Working Draft of the Protocol of Proceedings Revised by the Foreign Ministers on February 11, 1945 1
Summary of Conclusions.
Protocol of Proceedings of Crimea Conference
The following conclusions were arrived at—
i. world organisation
It was decided:
- that a United Nations Conference on the proposed world organisation should be summoned for Wednesday, 25th April, 1945, and should be held in the United States of America.
- the Nations to be invited to this Conference should
- the United Nations as they existed on the 8th February, 1945; and
- such of the Associated Nations as have declared war on the common enemy by 1st March, 1945. (For this purpose by the term “Associated Nation” was meant the eight Associated Nations and Turkey2). When the Conference on World Organisation is held, the delegates of the United Kingdom and United States of America will support a proposal to admit to original membership two Soviet Socialist Republics, i. e. the Ukraine and White Russia.
- that the United States Government on behalf of the Three Powers should consult the Government of China and the French Provisional Government in regard to the decisions taken at the present Conference concerning the proposed World Organisation.
- that the text of the invitation to be issued to all the nations which would take part in the United Nations Conference should be as follows:
“The Government of the United States of America, on behalf of itself and of the Governments of the United Kingdom, the Union of Soviet Socialist Republics, and the Republic of China and of the Provisional Government of the French Republic, invite the Government of ——— to send representatives to a Conference of the United Nations to be held on 25th April, 1945, or soon thereafter, at San Francisco in the United States of America to prepare a Charter for a General International Organisation for the maintenance of international peace and security.[Page 935]
The above named governments suggest that the Conference consider as affording a basis for such a Charter the Proposals for the Establishment of a General International Organisation, which were made public last October as a result of the Dumbarton Oaks Conference, and which have now been supplemented by the following provisions for Section C of Chapter VI:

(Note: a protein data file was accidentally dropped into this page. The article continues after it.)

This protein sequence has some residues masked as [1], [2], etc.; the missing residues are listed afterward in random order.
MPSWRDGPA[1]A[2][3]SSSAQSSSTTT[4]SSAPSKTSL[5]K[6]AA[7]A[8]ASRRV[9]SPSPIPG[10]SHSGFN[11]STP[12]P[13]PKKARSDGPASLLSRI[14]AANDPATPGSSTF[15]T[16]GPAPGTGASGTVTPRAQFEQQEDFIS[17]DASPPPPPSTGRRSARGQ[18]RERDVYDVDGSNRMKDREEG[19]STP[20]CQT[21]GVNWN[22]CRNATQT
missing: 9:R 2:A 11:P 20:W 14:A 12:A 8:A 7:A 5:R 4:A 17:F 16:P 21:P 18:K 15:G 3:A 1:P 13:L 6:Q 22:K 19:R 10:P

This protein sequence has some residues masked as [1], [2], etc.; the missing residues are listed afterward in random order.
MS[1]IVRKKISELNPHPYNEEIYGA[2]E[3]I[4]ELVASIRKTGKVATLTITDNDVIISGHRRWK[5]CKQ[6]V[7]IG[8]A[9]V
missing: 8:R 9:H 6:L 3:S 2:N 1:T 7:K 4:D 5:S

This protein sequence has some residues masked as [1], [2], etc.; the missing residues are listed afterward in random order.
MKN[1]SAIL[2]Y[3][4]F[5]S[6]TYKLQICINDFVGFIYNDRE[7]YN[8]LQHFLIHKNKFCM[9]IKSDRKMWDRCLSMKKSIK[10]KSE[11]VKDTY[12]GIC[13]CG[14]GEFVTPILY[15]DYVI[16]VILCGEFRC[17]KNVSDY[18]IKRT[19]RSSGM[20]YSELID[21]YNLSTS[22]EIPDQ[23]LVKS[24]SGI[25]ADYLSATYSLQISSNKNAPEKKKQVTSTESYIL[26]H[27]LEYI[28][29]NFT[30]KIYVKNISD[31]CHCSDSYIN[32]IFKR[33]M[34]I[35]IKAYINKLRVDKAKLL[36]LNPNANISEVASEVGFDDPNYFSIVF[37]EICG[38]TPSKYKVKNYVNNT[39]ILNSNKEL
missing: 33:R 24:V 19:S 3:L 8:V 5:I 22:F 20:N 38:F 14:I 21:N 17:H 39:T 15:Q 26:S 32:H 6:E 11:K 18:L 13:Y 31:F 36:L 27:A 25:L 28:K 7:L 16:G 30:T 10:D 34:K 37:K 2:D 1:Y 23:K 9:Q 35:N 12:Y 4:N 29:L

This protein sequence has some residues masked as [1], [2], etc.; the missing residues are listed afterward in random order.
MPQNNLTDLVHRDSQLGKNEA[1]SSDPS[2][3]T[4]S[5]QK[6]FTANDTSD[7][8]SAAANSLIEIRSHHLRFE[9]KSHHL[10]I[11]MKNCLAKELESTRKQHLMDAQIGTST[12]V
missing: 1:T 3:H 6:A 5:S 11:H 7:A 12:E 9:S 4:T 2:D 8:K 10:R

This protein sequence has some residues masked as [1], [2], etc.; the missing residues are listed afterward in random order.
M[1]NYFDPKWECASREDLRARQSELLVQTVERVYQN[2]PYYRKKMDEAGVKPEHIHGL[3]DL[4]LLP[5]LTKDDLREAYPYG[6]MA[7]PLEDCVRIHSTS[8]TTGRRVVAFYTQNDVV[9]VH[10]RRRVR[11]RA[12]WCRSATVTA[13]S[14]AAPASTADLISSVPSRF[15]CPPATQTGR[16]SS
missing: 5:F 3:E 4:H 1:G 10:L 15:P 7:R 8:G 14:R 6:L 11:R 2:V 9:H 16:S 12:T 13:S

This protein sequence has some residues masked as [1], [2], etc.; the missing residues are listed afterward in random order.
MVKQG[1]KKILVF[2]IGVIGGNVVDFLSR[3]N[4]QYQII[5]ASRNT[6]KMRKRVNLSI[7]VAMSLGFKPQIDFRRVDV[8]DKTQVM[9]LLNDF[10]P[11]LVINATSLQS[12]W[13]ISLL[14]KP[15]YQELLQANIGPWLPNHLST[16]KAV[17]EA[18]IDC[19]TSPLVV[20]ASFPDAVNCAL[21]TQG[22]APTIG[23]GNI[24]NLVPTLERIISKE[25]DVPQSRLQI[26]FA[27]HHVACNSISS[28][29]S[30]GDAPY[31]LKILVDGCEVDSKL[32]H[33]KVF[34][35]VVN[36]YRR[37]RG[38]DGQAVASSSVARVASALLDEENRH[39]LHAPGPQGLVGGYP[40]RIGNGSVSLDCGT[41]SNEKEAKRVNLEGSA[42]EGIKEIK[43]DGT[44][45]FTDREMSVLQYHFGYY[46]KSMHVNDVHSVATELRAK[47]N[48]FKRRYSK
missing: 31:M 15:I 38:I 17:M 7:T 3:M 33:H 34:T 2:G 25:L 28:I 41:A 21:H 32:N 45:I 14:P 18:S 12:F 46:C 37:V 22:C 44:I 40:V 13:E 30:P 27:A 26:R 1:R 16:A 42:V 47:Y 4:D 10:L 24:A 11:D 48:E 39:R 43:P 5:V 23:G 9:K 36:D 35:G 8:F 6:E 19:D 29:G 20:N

- 1. Each member of the Security Council should have one vote.
- 2. Decisions of the Security Council on procedural matters should be made by an affirmative vote of seven members.
- 3. Decisions of the Security Council on all other matters should be made by an affirmative vote of seven members including the concurring votes of the permanent members; provided that, in decisions under Chapter VIII, Section A and under the second sentence of paragraph 1 of Chapter VIII, Section C, a party to a dispute should abstain from voting”.
Further information as to arrangements will be transmitted subsequently.
In the event that the Government of ——— desires in advance of the Conference to present views or comments concerning the proposals, the Government of the United States of America will be pleased to transmit such views and comments to the other participating Governments”.
It was agreed that the five Nations which will have permanent seats on the Security Council should consult each other prior to the United Nations Conference on the question of territorial trusteeship.
The acceptance of this recommendation is subject to its being made clear that territorial trusteeship will only apply to (a) existing mandates of the League of Nations; (b) territories detached from the enemy as a result of the present war; (c) any other territory which might voluntarily be placed under trusteeship; and (d) no discussion of actual territories is contemplated at the forthcoming United Nations Conference, or in the preliminary consultations and it will be a matter for subsequent agreement which territories within the above categories will be placed under trusteeship.
ii. declaration on liberated europe